Kokee State Park in Kauai is worth visiting for the great views it offers!

Visiting Kokee State Park, Kauai: The Complete 2024 Guide (Best Things to Do, Tips!)

Like this article? Share it with your friends!

Kōkeʻe State Park is, without a doubt, one of the best Kauai state parks to visit. In combination with Waimea Canyon State Park, Kokee State Park is a must on any first-time visitor’s Kauai itinerary.

Located in the remote northwest of the island of Kauai, you’ll find Kokee State Park just south of the legendary Na Pali Coast and just north of Waimea Canyon State Park, home to the “Grand Canyon of the Pacific.”

Kokee State Park encompasses 4,345 forested acres on a plateau set 3,200 to 4,200 feet above sea level, and the scenery and the setting are both gorgeous.

With some of the best hiking trails in Kauai, a plethora of native Hawaiian flora and birds, and fabulous views into the Na Pali Coast, Kokee State Park is well worth visiting.

In fact, exploring Kokee State Park is one of the best things to do in Kauai!

View of the Kalalau Valley and the Pacific Ocean from the Pihea Trail in Kokee State Park, Kauai
The Na Pali Coast from the Pihea Trail in Kokee State Park

Given its somewhat remote location, visiting Kokee State Park does require some planning, though, especially if you plan to hike.

In this article, we describe everything there is to see and do in Kokee State Park, along with a full guide on how (and when!) to visit for the best experience.

If you love visiting state parks, be sure to also read our guide to visiting Haena State Park, which requires advance reservations, our guide to Polihale State Park, and our article on Wailua River State Park!

Visiting Kauai? The only way to get a real feel for the rugged beauty of this incredible island is through a helicopter tour!

Now let’s get started discovering how to visit Kokee State Park in Kauai, Hawaii!

The Kalalau Valley and the Pacific Ocean from Kokee State Park in Kauai, Hawaii
A view of the Kalalau Valley and the Pacific Ocean from the park

Some links on this page may be affiliate links. If you click an affiliate link and make a purchase, we may receive a small commission, at no extra cost to you. For more details, refer to our disclosure.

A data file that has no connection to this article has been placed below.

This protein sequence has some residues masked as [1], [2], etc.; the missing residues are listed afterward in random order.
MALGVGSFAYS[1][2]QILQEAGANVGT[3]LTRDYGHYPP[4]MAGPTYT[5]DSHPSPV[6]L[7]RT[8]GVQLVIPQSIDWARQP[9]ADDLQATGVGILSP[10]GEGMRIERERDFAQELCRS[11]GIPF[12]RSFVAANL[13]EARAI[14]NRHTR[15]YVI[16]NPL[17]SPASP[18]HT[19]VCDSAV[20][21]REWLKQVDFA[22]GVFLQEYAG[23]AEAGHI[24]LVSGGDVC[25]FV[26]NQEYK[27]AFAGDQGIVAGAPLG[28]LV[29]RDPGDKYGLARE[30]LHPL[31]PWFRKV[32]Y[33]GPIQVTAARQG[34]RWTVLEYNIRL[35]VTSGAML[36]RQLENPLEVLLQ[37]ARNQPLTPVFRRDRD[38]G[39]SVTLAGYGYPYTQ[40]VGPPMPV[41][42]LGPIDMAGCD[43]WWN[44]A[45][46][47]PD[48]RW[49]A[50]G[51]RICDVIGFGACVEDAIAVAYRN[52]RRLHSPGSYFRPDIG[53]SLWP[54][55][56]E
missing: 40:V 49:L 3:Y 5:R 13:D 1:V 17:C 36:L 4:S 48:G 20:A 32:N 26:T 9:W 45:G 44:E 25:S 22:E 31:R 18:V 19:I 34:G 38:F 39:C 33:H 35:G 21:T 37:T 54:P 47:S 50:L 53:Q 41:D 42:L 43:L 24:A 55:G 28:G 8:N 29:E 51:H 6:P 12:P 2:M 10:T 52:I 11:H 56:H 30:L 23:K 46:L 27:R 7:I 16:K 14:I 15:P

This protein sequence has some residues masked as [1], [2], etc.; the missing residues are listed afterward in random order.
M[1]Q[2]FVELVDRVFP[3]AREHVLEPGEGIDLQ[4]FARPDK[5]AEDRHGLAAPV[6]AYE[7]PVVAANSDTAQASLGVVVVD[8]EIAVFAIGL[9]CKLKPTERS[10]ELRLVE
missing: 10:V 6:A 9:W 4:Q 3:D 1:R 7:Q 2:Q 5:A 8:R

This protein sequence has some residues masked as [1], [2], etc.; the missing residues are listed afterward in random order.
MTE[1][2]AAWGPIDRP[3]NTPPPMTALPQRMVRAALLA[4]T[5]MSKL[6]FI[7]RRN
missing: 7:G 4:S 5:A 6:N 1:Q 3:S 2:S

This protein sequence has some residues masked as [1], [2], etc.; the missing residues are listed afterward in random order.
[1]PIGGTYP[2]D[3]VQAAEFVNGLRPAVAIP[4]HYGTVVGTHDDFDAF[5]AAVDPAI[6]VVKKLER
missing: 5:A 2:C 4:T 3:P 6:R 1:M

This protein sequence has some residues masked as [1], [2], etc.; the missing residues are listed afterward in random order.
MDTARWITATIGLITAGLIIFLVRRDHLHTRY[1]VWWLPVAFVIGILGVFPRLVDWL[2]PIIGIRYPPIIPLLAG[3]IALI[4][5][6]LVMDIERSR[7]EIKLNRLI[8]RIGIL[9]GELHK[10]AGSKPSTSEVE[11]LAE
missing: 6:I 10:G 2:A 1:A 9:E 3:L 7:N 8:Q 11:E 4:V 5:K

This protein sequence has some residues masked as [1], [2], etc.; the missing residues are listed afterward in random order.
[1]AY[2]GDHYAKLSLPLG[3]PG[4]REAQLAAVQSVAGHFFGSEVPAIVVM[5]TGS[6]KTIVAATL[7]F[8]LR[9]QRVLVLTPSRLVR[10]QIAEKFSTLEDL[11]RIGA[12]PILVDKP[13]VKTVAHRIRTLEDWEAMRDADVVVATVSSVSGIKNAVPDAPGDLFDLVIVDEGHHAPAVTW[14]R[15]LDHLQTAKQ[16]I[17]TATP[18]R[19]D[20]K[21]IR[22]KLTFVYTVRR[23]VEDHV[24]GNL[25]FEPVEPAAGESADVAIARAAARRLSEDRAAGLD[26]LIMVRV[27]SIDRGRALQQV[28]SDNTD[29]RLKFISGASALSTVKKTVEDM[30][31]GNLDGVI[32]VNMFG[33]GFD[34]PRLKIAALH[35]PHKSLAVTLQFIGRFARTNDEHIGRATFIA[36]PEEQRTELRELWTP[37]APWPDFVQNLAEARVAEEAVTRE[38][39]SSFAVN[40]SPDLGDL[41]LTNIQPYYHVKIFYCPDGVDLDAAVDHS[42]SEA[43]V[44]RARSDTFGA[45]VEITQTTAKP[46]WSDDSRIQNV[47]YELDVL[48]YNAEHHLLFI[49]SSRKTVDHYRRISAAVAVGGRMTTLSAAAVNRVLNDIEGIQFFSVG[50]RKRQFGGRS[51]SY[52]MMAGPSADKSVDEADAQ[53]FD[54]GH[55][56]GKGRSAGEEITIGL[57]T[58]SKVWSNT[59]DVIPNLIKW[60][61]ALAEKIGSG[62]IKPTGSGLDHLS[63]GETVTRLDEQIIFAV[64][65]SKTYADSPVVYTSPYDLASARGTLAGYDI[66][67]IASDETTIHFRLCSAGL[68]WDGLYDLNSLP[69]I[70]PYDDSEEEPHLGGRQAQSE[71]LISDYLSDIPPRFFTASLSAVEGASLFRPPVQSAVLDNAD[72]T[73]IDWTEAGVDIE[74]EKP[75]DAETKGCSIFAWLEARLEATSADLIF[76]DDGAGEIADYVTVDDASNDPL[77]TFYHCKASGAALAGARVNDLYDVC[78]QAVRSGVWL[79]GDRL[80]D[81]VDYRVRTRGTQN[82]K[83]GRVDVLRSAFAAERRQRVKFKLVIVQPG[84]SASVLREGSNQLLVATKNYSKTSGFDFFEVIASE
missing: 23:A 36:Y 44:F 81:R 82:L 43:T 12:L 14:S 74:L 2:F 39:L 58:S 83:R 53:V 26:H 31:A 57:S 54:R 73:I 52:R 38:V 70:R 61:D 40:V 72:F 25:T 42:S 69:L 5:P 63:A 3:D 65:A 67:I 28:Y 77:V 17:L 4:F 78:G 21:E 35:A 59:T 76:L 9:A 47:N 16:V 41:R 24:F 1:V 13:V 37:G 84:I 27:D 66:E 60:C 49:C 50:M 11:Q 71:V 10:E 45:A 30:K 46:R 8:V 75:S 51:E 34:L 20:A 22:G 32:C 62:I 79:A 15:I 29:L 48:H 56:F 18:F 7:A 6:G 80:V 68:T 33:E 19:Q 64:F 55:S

Want to visit Kokee State Park on a guided tour?

This highly-rated tour combines Kokee State Park with Waimea Canyon State Park and includes lunch. With several pick-up locations, the tour allows everyone in your party to sit back and enjoy the views.

>> Check price and availability for this Kokee and Waimea Canyon State Parks tour now!

Things to Do in Kokee State Park

Take in the Views from the Kalalau Lookout

Most, if not all, visitors to Kokee State Park stop at the two roadside lookouts the park offers, for the epic views.

The Kalalau Lookout is the first lookout you’ll encounter in the park, at mile marker #18 (see map).

The lookout offers a sensational view into the Kalalau Valley, one of the widest valleys in the Na Pali Coast. You can see the Honopu and Kalepa ridges.

It is a much photographed view, and, on a clear day, it will take your breath away!

View from Kalalau Lookout in Kokee State Park, Kauai, HI
Looking down into the lush Kalalau Valley from the Kalalau Lookout!

The valley, which can today only be accessed via the very strenuous Kalalau Trail, has featured in many movies, including Jurassic Park.

The Kalalau Viewpoint is also the highest point you can reach in Kauai by road.

Arrive early in the day (but not super early), for your best chance of clear views and good light in the valley for photos. Later in the day, clouds are apt to roll in, and very early, the valley is in shadow.

>> Book these 5 star rated, highly popular, Kauai Tours now!

And Admire the Views from the Puʻu o Kila Lookout

The second of the two lookouts in Kokee State Park is the Puʻu o Kila Lookout, which is literally at the end of the road in the park, at mile marker #19 (see map).